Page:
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Hydrodynamics, $k$-step exclusion, nonconvex or nonconcave flux
function, contact discontinuities
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\documentclass{article}
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\begin{document}
\title{Hydrodynamics for totally asymmetric $k$-step exclusion
processes}
\author{
H. Guiol\thanks{IMECC, Universidade de Campinas, Caixa Postal
6065, CEP 13053-970, Campinas, SP, Brasil},
K.Ravishankar\thanks{Dep. of Mathematics and Computer Science,
State University of New York, College at New Paltz, New Paltz, NY,
12561, USA}, E. Saada\thanks{CNRS, UPRES-A 6085, Universit\'e de
Rouen, Site Colbert, 76821 Mont Saint Aignan Cedex,
France}\\
AMS 1991 {\sl subject classifications}. Primary 60K35;Secondary
82C22.\\ {\sl Key words and phrases.} Hydrodynamics, $k$-step
exclusion,\\ nonconvex or nonconcave flux function, contact
discontinuities}
\maketitle
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%\title{Hydrodynamics for totally asymmetric $k$-step exclusion
%processes}
%\author{H. Guiol\thanks{IMECC, Universidade de Campinas,
%Caixa Postal 6065, CEP 13053-970, Campinas, SP, Brasil},
%K.Ravishankar\thanks{Dep. of Mathematics and Computer Science,
%State University of New York, College at New Paltz, New Paltz, NY,
%12561, USA}, E. Saada\thanks{CNRS, UPRES-A 6085, Universit\'e de
% Rouen, Site Colbert, 76821 Mont Saint Aignan Cedex, France}}
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%\maketitle
\begin{abstract}
We describe the hydrodynamic behavior of the $k$-step exclusion
process. Since the flux appearing in the hydrodynamic equation for
this particle system is neither convex nor concave, the set of
possible solutions include in addition to entropic shocks and
continuous solutions those with contact discontinuities. We finish
with a limit theorem for the tagged particle.
\end{abstract}
\newcommand{\carn}{\hfill\rule{0.25cm}{0.25cm}}
\newtheorem{theorem}{Theorem}[section]
\newtheorem{lemma}[theorem]{Lemma}
\newtheorem{proposition}[theorem]{Proposition}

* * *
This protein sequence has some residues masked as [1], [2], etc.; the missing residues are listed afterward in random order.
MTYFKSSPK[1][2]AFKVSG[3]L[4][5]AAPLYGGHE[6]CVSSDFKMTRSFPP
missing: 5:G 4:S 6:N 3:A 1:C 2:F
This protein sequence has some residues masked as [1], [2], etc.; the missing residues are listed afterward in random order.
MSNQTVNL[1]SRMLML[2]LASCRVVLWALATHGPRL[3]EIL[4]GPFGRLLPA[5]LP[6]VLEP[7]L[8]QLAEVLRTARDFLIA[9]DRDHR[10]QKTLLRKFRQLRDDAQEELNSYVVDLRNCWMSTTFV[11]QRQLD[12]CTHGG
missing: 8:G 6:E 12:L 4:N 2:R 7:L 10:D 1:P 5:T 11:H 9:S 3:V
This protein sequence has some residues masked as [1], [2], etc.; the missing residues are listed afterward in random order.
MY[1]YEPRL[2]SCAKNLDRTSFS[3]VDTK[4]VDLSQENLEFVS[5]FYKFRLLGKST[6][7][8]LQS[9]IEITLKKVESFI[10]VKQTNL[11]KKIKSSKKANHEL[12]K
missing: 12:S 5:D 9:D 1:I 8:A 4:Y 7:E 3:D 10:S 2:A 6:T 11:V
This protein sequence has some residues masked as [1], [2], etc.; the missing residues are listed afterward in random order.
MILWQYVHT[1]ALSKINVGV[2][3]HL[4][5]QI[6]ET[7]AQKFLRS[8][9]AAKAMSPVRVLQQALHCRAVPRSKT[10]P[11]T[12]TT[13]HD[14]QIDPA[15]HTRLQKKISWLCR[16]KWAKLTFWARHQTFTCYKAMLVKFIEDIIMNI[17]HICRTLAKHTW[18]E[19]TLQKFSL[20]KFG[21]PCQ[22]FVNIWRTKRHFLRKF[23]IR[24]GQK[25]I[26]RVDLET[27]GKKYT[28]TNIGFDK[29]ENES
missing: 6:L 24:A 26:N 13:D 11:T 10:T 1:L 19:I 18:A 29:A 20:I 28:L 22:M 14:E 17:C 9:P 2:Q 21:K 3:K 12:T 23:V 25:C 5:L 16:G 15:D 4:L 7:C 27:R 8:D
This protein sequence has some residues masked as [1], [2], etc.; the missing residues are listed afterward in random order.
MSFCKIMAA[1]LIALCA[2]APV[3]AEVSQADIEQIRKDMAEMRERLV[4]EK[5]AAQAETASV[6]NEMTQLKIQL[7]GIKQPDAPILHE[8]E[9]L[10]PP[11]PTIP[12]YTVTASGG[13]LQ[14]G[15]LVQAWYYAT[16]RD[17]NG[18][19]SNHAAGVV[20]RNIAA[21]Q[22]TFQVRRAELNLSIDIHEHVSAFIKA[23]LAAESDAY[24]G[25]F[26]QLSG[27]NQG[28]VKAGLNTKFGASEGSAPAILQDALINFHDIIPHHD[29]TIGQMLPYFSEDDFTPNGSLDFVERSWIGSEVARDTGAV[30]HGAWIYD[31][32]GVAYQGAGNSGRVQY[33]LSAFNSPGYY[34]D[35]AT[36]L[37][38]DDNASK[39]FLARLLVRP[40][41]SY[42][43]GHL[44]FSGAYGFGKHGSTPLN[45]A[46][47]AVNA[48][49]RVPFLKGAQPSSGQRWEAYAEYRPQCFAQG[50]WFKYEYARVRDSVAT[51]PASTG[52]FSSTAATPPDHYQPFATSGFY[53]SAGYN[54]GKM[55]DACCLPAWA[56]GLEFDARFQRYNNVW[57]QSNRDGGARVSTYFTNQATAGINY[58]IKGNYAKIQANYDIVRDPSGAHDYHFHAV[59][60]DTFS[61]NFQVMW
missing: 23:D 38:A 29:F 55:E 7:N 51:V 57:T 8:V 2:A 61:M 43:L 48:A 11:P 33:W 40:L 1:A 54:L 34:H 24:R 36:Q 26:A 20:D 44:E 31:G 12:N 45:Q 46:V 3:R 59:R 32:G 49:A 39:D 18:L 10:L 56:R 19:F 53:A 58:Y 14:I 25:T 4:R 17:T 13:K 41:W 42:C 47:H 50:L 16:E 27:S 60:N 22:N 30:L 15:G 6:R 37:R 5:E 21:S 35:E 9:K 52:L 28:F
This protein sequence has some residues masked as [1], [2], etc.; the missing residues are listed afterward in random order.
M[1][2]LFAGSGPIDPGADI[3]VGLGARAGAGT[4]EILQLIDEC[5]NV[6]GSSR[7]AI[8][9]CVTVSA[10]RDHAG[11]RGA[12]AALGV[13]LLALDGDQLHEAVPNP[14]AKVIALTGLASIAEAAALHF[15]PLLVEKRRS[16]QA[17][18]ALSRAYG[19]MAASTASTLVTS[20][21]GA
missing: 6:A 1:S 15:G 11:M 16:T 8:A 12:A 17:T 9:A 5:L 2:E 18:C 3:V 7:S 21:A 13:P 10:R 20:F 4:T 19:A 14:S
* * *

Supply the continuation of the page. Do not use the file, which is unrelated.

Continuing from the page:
\newtheorem{corollary}[theorem]{Corollary}
\newtheorem{conjecture}[theorem]{Conjecture}
\newtheorem{definition}[theorem]{Definition}
\newtheorem{remark}[theorem]{Remark}
\def\E{{\mathbb E}}
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\def\R{{\mathbb R}}
\def\Z{{\mathbb Z}}
\def\V{{\mathbb V}}
\def\N{{\mathbb N}}
\section{Introduction and Notation}
In his paper Liggett (1980) introduced a Feller non conservative
approximation of the long range exclusion process to study the
latter. A conservative version of this dynamics, called $k$-step
exclusion process was defined and studied in Guiol (1999). It is
described in the following way.
Let $k\in\N^*:=\{1,2,...\}$, ${\bf X}:=\{0,1\}^{\Z}$ be the state
space, and let $\{X_n\}_{n\in{\N}}$ be a Markov chain on $\Z$ with
transition matrix $p(.,.)$ and ${\bf P}^x(X_0=x)=1$. Under the
mild hypothesis $\sup _{y\in {\Z}}\sum_{x\in {\Z}}p(x,y)<+\infty$,
$L_k$, defined below, is an infinitesimal pregenerator: For all
cylinder function $f$,
\begin{equation}\label{generateur}
L_kf(\eta )=\sum_{\eta (x)=1,\eta (y)=0}q_k(x,y,\eta )\left[
f(\eta^{x,y})-f(\eta )\right],
\end{equation}
where $q_k(x,y,\eta )={\bf E}^x\left[ \prod_{i=1}^{\sigma _y-1}
\eta (X_i),\sigma _y\leq\sigma_x,\sigma _y\leq k\right] $ is the
intensity for moving from $x$ to $y$ on configuration $\eta $,
$\sigma_y=\inf\left\{ n\geq 1:X_n=y\right\} $ is the first (non
zero) arrival time to site $y$ of the chain starting at site $x$
and $\eta^{x,y}$ is configuration $\eta$ where the states of sites
$x$ and $y$ were exchanged.
In words if a particle at site $x$ wants to jump it may go to the
first empty site encountered before returning to site $x$
following the chain $X_n$ (starting at $x$) provided it takes less
than $k$ attempts; otherwise the movement is cancelled.
By Hille-Yosida's theorem, the closure of $L_k$ generates a
continuous Markov semi-group $S_k(t)$ on $C({\bf X})$ which
corresponds to the $k$-step exclusion process $(\eta_t)_{t\geq